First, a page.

She knew better than to open the Box. Hadn't she seen for herself what it could do? Hadn't her mother told her their family's sacred duty and trust? The power that only the women of her line could hold and contain? And only within the walls of the Box?

It was such an ordinary looking box, with its rough-hewn seams and coarse cuts made by tools from another time. The Box alone was not enticing, or even remarkable. It sat quite unassuming on the mantle. But the weight of its presence was so very heavy -- it seemed to draw all the energy from the room -- sucking the very will to move from its occupants. She was always, always, aware of its presence, could always see it out of the corner of her eye. Though that was to be expected, as she was rarely out of this main room in the simple house. They took their meals here, repaired ripped clothing, and told stories in front of the fire. And of course someone always had to stay -- it wasn't like the Box could be left unattended. The one time it has been - the one time in all those long, lonely, dutiful years...well, she couldn't think about that.

The memories of that night still shrouded her thoughts, looking for any opportunity or excuse to crowd in, to surge against her carefully constructed walls, bringing with them waves of grief and shame and guilt. Because of that night, and all that they had lost - that all of them had lost - she should have known better than to open the Box.

But she was yet young, and there was still hope in her heart. Hope that she would be the One that could reign it in and wield the Power.

Photo credit: bballchico

Writers' Group Prompt: The Wicker Love Seat

Earlier this year, I was invited to join a writers' group that meets monthly. Feeling neglectful of writing for myself, I dove right in. I've attended several meetings, and have really enjoyed it. We chat about writing related activities, give impromptu reviews of events and books, and write to several prompts. I've been really pleased with nearly all of the writing generated from the prompts, so I thought I would start sharing some here.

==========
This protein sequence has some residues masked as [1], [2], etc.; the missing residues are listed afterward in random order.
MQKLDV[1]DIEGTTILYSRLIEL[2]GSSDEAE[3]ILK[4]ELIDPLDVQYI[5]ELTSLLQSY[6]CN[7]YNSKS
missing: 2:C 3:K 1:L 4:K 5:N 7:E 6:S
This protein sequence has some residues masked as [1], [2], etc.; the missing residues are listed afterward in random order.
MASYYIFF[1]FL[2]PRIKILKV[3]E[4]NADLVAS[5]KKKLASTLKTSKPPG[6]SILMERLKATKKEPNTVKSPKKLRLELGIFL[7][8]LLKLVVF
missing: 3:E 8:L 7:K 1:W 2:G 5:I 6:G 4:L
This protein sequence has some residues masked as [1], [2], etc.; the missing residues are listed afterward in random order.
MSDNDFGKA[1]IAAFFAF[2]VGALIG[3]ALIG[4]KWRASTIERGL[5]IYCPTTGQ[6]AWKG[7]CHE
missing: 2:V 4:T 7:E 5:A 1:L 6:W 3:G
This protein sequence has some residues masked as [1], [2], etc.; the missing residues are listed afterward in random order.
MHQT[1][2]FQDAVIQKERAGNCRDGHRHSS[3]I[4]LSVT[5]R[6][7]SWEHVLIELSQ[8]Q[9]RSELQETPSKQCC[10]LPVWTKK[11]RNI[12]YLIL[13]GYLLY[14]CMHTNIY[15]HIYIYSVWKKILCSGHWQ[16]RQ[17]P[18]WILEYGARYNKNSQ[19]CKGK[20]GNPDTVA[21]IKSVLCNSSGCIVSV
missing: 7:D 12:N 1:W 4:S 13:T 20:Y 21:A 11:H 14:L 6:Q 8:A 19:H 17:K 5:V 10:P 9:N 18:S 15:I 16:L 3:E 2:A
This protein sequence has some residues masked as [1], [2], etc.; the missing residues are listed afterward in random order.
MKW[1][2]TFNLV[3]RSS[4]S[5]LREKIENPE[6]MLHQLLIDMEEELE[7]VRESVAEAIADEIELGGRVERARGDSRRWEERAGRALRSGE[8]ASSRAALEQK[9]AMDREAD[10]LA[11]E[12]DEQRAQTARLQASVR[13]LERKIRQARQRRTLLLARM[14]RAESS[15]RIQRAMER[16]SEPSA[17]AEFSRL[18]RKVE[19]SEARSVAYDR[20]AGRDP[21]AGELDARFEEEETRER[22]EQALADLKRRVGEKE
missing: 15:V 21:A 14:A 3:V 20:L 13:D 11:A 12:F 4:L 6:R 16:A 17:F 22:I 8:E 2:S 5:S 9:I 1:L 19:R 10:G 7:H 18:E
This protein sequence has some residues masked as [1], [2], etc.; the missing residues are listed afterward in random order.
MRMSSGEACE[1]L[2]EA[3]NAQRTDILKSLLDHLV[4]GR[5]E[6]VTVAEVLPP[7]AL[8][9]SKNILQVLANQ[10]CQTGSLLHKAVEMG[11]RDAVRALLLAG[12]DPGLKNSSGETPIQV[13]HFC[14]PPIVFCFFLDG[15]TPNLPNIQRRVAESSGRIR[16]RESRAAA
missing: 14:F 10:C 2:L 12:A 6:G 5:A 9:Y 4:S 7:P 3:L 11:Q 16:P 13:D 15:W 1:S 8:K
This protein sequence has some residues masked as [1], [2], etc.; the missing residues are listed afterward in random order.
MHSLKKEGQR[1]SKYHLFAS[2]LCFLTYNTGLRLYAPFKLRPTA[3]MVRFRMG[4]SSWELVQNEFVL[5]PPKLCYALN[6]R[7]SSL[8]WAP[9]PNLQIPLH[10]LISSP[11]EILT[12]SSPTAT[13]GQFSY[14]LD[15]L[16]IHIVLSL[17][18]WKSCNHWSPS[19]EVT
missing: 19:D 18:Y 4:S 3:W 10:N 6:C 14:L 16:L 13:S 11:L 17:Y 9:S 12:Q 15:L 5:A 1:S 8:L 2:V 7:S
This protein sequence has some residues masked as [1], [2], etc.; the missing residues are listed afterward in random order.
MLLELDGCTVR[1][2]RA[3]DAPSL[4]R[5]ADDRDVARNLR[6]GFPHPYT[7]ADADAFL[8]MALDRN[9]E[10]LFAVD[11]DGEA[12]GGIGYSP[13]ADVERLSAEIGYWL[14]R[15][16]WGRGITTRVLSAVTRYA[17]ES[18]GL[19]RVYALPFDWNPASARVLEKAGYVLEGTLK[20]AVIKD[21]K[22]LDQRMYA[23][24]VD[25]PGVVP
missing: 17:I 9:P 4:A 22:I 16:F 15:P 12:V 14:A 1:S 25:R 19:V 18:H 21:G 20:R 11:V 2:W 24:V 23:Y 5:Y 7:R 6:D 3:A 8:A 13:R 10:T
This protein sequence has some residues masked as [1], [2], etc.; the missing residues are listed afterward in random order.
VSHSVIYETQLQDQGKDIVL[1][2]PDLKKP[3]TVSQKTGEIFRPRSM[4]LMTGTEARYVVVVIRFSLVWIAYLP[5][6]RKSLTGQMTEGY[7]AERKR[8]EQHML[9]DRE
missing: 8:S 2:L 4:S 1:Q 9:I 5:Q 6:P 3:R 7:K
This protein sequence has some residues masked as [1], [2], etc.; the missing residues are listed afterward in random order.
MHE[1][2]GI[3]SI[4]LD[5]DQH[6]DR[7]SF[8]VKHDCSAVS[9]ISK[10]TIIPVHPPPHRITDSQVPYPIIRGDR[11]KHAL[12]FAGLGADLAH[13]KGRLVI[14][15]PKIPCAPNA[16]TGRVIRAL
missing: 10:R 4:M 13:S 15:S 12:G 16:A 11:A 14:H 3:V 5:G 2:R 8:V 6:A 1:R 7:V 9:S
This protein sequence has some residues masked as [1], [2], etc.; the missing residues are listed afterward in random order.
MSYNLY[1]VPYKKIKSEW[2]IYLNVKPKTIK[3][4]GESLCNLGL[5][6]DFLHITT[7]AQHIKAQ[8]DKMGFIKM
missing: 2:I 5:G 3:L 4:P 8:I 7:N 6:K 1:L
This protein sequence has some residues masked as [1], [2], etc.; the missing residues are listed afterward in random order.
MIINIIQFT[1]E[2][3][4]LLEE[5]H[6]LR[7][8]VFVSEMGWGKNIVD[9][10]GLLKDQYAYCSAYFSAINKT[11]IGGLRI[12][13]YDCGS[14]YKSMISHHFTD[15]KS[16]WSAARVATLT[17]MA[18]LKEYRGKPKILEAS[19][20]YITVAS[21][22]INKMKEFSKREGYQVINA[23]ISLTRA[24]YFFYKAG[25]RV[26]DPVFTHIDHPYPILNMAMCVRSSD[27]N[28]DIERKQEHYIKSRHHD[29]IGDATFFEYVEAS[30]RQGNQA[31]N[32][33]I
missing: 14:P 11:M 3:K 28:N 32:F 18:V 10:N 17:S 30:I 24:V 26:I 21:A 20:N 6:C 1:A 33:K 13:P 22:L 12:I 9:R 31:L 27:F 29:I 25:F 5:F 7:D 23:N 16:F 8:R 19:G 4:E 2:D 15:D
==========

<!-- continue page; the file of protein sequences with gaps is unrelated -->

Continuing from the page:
For this first piece, we were supposed to start with the following sentence, and free-write for 10 minutes:

"We saw it on Friday on the road to Thompsonville, the wicker love seat, right out there, straddling the center line."

Here are my results:

We saw it on Friday on the road to Thompsonville, the wicker love seat, right out there, straddling the center line. It seemed so odd to see it sitting there, in the middle of a dead town, where leaves scuttled down the empty boardwalks and any sounds were drowned out by the endless scream of the cicadas in the trees bracketing the street. We stopped out car in front of the love seat and just looked at it. It was worn, the white overwash flaking off on the arms, obviously a well-loved piece of furniture at one time.

Who could count the number of hands to have caressed the arms, to have found a moment's rest and the peace of comfort in visiting a friend? The seat belongs on a wrap-around porch somewhere, or maybe a screened-in sunroom.

The fabrics were cheery once upon a time, too - a red bandana print on the cushions, now fraying at the seams and piping. The yellow polka-dot pillows were still plump, if faded from too many hours in the sun.

The seat was obviously home to countless stories, though we only wondered about the one. How did it come to rest here, in the middle of Main Street, at the crossroads of Nowhere and Not-Yet-There? We weren't even really shure where we were going ourselves, only that we needed to not be where we were.

New Series: Things to Be Thankful For

I recently read a post by GeekDad at Wired.com on 10 Geeky Things to Be Thankful For. I thought I would 'blog-lift' the idea, and put together my own list(s), but on a variety of topics, with the goal of a post on a different topic each day this week, in honor of Thanksgiving on Thursday (here in the US, anyway).